Paul Talling is probably best known for his hit book ‘Derelict London‘, in which he presented photographs of the bits of London that time forgot. Old pubs, disused seaman’s missions, boarded-up churches, decaying houses and much much more faded architectural glamour.
He also does these guided walks. I’ve done a couple of them before, and they’re great. He seems to have drunk with every old landlord and old lag in London, and can spin the most unlikely tale. The route of this walk took us around Woolwich, Gallion’s Reach, Beckton and the Royal Docks, Woolwich Arsenal and on to the delights of West Thamesmead. We took in a bit of the foreshore and an old Arsenal Football ground. Sound epic? Talling’s walks are epic, and usually end in the pub.
The day started at Gallions Reach DLR and proceeded straight down towards the docks and the river to have a look at some of the significant change that has happened in this area over the past few years.
This whole area has been variously redeveloped and abandoned over the past couple of decades or so. The building in the background (with the stilts) was only built in 1999, but has already been abandoned and left for nature to take its course.
Down by the dock, we had a look at some of the old river frontage which serviced the old Beckton Gas Works
Beckton Gas Works covered a huge area, over 500 acres, but none of the old buildings survive and the site now contains blocks of flats, a number of new roads, trading estates and a giant Tesco.
Famously, Stanley Kubrick used the, then already derelict, site to shoot the Vietnam scenes for his 1987 film Full Metal Jacket. Far more importantly, scenes from Loop’s 1990 Arc Lite video were filmed there.
From there we walked along a rough path to a ladder in the retaining wall.
Now, this all looked pretty unlikely but after a little clambering and scrambling through the undergrowth we encountered not only the river but also the hulk of an abandoned Thames barge.
The FROG among us immediately started tweeting pictures of it to TDP HQ, and muttering darkly about possible fieldwork and how many people would be needed to get the timbers recorded.
Definitely a project for another time.
Moving ever onward, we crossed over the entrance to the Royal Albert Dock,
and then a little more walking around North Woolwich took us to the oldest terraced council houses in London
and a local pub whose uppers floors were destroyed in the Blitz.
The pub has closed down now and the site is for sale, but while we were looking at it, a man who lived across the road stopped and asked if we were thinking of buying it. When I explained that we were looking at the area’s history he started to tell us about the reality of living in the area. There have been proposals for the redevelopment of the pub, but there is a height restriction (any new owner cannot rebuild the upper stories) and the cost of making the property sound is prohibitive (the cellar is full of water and the estimate, just to solve the problems caused by this, is around £100k!). The only sure way to find out about an area is to chat with someone who actually lives there.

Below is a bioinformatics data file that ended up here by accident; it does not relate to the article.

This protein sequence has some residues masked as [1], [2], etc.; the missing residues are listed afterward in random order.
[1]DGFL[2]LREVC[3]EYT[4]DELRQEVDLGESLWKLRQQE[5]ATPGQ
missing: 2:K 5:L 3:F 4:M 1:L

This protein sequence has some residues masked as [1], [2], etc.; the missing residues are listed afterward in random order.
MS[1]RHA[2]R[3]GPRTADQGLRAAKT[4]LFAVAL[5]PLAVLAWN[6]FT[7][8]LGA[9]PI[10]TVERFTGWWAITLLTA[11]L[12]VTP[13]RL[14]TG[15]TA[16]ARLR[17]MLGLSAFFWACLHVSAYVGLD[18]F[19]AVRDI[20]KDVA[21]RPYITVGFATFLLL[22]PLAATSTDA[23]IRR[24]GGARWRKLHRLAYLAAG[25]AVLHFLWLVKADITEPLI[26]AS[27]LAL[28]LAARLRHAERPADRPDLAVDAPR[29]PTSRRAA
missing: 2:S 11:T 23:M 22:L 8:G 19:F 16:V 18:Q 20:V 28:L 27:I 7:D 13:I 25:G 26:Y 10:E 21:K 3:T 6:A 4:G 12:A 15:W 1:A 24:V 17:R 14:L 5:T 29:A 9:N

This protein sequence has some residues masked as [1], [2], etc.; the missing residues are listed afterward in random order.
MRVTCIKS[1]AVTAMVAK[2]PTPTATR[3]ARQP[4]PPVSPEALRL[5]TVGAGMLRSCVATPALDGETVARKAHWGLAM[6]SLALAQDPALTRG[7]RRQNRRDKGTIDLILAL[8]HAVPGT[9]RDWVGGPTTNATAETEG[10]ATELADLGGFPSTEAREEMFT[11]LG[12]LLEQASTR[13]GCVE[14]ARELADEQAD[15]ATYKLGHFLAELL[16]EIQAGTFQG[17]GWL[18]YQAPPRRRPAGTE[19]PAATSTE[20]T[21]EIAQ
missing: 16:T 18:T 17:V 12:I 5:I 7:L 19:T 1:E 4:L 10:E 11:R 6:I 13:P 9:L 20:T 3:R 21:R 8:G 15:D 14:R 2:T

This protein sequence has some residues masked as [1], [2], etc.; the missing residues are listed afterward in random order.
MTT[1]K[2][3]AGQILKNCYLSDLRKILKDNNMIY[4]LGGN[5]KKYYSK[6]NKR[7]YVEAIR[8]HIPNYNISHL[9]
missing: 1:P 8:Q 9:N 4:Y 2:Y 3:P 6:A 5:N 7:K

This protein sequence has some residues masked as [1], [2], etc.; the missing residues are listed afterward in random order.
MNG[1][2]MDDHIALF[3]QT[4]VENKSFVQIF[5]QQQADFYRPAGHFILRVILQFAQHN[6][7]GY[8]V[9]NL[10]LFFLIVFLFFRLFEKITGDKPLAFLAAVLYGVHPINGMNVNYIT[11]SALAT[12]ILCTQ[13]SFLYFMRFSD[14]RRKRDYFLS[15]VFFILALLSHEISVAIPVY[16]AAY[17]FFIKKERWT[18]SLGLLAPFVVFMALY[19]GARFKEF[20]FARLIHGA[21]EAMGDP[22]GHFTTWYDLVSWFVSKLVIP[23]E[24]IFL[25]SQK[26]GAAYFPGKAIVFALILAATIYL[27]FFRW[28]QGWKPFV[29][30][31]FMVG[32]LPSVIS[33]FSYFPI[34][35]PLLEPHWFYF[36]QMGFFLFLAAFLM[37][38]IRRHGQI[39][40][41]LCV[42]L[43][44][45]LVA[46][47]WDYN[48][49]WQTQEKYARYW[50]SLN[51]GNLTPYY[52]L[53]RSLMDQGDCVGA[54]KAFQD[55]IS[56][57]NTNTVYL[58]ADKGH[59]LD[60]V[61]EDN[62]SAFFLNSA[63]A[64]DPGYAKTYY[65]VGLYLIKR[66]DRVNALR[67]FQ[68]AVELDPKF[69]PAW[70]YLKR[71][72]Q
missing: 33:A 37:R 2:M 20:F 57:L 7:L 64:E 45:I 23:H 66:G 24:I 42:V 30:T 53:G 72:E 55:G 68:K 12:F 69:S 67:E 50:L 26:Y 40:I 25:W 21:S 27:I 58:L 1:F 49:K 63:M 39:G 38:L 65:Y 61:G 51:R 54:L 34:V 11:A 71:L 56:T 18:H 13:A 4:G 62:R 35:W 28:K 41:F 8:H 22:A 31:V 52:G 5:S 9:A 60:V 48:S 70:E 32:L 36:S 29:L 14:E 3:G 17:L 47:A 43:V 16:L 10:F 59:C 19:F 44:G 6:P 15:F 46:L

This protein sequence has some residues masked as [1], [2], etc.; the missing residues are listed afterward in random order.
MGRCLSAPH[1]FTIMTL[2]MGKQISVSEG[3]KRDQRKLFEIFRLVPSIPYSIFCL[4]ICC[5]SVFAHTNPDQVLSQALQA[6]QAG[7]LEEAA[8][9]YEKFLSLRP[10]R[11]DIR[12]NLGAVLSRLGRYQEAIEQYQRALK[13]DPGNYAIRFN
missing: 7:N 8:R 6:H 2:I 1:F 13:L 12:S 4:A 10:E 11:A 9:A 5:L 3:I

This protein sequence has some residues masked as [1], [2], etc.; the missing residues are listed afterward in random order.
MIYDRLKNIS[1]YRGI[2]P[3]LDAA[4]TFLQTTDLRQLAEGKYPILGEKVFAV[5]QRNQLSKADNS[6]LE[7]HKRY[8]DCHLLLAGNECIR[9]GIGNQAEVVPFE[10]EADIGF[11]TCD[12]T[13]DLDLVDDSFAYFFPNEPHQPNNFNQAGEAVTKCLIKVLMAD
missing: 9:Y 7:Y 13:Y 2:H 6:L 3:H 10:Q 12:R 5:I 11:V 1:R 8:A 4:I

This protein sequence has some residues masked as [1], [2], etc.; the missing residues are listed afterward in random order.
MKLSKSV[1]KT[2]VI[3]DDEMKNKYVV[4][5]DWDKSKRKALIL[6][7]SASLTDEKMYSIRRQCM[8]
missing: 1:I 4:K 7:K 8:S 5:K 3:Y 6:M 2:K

A stop off at the local caff for a cuppa and a bite to eat, and then we were off again via a disused railway station,
and this derelict pier, once used on a visit by Winston Churchill.
Next a trip across the river on the Woolwich Free Ferry (my first trip on the ferry) took us over to the site of the old Woolwich Dockyard. Founded by Henry VIII in 1512 as the building site for his flagship, Henri Grâce à Dieu (‘Henry, Grace of God’, AKA, the ‘Great Harry’).
The clockhouse has lately been used as a community arts centre,
and several of the run docks have been incorporated into the housing schemes, and are used by water birds and local residents for fishing.
The whole area is dotted with remnants of the area’s naval past and, in particular, all the canon seem to really bring out people’s inner Cher.
Then we went off into town to see something which may or may not be close to your hearts. The very first branch of McDonalds to open in the UK
Moving swiftly on, on the other side of town is the Royal Arsenal, where we stopped briefly for a drink.
This modern pub, the Dial Arch, was built onto a standing arch built in 1720. It was through this arch that the workers at the Royal Gun Factories streamed to work, and it was later generations of these workers who formed the naissant Arsenal Football Club, then known as Dial Square FC.
We then set off for a little walk around West Thamesmede, past this Gormley-esque installation by Peter Burke, called ‘The Assembly’,
and taking in this huge, drained canal basin, built in1814 using convict labour and complete with a lock and swing bridge. All disused and neglected.
After all this, I must admit, we were all flagging so we made our way back to Woolwich, taking in the sites of a couple of Arsenal FC’s former grounds, and back to the Dial Arch pub for a reviving drink of cider. Pubs being what they are, we fell to chatting about this and that, mainly politics and music, and I discovered, amongst other things, that Paul used to put on gigs at the George Robey in the late ’80s/early ’90s. Anyone else remember Club Dog?
A great day out.
Details of Paul’s guided walks can be found here: http://www.derelictlondon.com/ and they’re highly recommended. They’re popular too. This particular walk has been sold out on 13 occasions this year already and there are at least another 3 scheduled, so if you like the look of one of the walks, get it booked PDQ.
* The FROG is the Foreshore Recording and Observation Group, working under the umbrella organisation of the Thames Discovery Programme.